On International Nurses Day: to nurses from all nations and diversities

2020 is the international year of the nurse and midwife, a year where the whole world was going to join in celebrating the wonderful men and women that have chosen to be part of the professions. Who knew that this year we would end up celebrating nurses and midwives in a very different way, in a way that none of us ever expected?

Covid19 came to the West early in the new year and stopped all plans to celebrate our professions in their tracks. I believe that nurses and midwives worldwide have been put to the most serious challenging and dangerous test of their professional careers.  This virus has brought new and unforeseen challenges to the health service and our nurses and midwives are rising to those challenges magnificently on a daily basis.

May 12 is International Day of the Nurse and usually it’s celebrated with talks, celebratory events and colleagues coming together to talk about and promote their profession. This year, it will be very different.

Covid-19 has seen unprecedented action taken by our government to lock the country down. As I write this blog, we will have been in lockdown for over seven weeks.. Throughout all of this, nurses and midwives everywhere are continuing to work their socks off to ensure patients are well cared for.

Since the Crimean war in in 1853, nurses like Florence Nightingale and Mary Seacole have been at the forefront of caring for patients in difficult and trying situations. These early nursing pioneers ensured that injured soldiers who were far away from their homes and families were cared for, comforted and supported. Today’s nurses are doing exactly the same thing: caring for people in situations where family and friends cannot be close because of the virus and risk of infection.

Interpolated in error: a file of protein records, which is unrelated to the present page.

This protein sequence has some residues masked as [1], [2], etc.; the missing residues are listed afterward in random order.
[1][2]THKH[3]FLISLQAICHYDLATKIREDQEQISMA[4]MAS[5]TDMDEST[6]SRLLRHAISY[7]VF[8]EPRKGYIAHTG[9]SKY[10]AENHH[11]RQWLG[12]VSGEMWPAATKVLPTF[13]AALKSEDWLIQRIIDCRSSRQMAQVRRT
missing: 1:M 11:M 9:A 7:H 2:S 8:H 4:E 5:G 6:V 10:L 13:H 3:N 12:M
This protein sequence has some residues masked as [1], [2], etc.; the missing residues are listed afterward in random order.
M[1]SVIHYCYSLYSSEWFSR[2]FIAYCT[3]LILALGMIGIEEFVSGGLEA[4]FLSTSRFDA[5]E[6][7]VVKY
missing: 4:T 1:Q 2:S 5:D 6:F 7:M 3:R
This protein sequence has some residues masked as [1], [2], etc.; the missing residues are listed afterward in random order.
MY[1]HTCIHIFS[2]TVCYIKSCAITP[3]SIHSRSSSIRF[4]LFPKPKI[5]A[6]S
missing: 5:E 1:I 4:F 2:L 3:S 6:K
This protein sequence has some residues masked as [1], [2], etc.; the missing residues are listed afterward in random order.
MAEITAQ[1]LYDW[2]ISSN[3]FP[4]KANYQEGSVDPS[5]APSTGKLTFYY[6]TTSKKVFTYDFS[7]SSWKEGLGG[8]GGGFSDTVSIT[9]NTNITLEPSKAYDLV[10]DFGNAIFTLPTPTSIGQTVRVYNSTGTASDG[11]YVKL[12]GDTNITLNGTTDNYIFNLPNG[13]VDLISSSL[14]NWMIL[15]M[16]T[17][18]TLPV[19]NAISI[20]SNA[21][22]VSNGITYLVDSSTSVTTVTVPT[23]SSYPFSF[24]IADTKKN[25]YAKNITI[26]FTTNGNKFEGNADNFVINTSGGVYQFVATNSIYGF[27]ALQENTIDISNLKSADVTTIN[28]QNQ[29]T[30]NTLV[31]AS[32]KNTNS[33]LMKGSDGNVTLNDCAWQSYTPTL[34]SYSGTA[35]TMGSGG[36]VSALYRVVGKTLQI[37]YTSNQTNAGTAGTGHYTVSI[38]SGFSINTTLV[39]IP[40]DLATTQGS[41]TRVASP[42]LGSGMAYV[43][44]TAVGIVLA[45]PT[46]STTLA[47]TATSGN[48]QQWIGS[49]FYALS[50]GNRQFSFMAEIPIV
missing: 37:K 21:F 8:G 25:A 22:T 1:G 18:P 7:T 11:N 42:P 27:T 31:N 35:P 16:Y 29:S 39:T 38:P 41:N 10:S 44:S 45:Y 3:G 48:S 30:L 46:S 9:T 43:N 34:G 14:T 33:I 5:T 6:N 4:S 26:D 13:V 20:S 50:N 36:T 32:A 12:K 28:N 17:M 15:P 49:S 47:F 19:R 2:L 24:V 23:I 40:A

Over recent weeks we have heard with increasing regularity and alarm that people from black and minority ethnic (BME) backgrounds are disproportionately affected by the virus and have watched with horror as some of our colleagues succumb to it and die. Black and ethnic minority nurses have been working in the NHS since its inception and have indeed helped to build the NHS into one of the best healthcare services in the world, we are an integral and important part of the NHS family. This is despite sometimes having a very different experience of the NHS than their white colleagues. Without the commitment of these nurses the NHS would not be able to deliver the care it does to all its patients and particularly at times like these.

This International Nurses Day, I think it’s incumbent on all of us to spend some time thinking about our nurses, what they have done in the past, what they are doing now and what we all know they will do in future. I suspect there won’t be time or the appetite for celebrations, however time must be found for reflection and remembrance. We owe it to our nursing colleagues past and present and especially those nurses that have lost their lives during this current crisis to spend a few moments thinking about our very special profession, who we are, what we do and why we do it.

To all nurses, wherever you are in the world, whatever your speciality and whoever you are caring for, directly or indirectly. Take very good care of yourselves and have a very good and reflective International Nurses Day.

Yvonne Coghill

Yvonne Coghill CBE, OBE, JP, MSc, DMS, RGN, RMN, HV, CPT, Dip Exec Coaching.

Yvonne commenced nurse training at Central Middlesex Hospital in 1977, qualified as a general nurse in 1980 and then went on to qualify in mental health nursing and health visiting. In 1986 she secured her first NHS management job and has since held a number of operational and strategic leadership posts.

In 2004, she was appointed at the Department of Health as Private Secretary to the Chief Executive of the NHS, Sir Nigel Crisp.

Yvonne is currently the Director – WRES Implementation in NHS England, and deputy president of the RCN.

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  1. Una Ni C says:

    Thank you!